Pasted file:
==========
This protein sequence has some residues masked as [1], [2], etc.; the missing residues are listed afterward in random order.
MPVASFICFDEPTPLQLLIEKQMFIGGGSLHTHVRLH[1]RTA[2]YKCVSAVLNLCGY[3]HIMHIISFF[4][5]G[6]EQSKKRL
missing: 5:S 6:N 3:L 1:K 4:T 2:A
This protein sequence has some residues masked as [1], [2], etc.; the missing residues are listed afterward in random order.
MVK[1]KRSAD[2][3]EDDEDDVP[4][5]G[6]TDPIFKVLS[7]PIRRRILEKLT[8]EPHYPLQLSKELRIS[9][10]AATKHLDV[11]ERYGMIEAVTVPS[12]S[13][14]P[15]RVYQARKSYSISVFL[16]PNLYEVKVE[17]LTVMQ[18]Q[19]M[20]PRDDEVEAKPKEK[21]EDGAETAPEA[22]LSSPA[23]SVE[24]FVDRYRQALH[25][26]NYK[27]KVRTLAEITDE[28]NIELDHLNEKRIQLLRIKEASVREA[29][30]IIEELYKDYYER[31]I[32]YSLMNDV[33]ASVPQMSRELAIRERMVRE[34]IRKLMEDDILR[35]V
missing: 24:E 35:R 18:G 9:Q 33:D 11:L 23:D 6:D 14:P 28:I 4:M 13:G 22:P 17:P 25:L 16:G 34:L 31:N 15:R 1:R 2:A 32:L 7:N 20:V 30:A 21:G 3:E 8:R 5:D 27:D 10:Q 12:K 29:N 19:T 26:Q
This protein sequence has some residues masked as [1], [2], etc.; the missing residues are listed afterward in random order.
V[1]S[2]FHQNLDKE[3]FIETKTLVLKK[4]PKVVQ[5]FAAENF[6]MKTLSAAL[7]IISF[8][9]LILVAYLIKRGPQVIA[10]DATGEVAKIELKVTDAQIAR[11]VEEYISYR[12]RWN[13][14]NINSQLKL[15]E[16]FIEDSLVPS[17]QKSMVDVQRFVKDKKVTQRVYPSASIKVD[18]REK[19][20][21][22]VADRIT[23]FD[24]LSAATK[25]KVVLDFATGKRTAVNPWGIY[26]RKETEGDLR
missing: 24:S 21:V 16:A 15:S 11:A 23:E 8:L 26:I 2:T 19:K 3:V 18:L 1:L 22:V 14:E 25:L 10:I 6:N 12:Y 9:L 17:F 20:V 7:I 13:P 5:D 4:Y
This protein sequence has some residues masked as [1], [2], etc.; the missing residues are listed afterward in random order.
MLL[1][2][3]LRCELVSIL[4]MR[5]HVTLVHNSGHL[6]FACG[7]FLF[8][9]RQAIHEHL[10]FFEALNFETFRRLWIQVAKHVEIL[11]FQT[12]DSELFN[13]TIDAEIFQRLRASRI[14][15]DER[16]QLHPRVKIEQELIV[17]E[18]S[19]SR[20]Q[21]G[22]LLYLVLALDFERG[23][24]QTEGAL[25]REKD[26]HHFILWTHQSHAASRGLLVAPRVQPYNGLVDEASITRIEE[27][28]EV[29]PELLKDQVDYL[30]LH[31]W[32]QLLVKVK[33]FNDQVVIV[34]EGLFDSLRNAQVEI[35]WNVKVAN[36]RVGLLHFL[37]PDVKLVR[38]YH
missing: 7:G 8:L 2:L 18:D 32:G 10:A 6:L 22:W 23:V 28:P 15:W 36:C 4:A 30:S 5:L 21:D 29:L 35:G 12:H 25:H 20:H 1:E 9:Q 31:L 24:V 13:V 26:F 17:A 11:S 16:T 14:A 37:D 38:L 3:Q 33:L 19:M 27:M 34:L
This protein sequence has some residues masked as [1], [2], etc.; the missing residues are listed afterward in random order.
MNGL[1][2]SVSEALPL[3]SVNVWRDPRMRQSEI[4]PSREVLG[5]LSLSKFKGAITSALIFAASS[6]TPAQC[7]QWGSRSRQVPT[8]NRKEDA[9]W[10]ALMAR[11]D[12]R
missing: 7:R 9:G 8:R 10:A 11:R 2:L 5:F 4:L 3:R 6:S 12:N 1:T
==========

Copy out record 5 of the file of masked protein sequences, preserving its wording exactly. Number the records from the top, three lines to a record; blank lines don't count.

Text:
This protein sequence has some residues masked as [1], [2], etc.; the missing residues are listed afterward in random order.
MNGL[1][2]SVSEALPL[3]SVNVWRDPRMRQSEI[4]PSREVLG[5]LSLSKFKGAITSALIFAASS[6]TPAQC[7]QWGSRSRQVPT[8]NRKEDA[9]W[10]ALMAR[11]D[12]R
missing: 7:R 9:G 8:R 10:A 11:R 2:L 5:F 4:L 3:R 6:S 12:N 1:T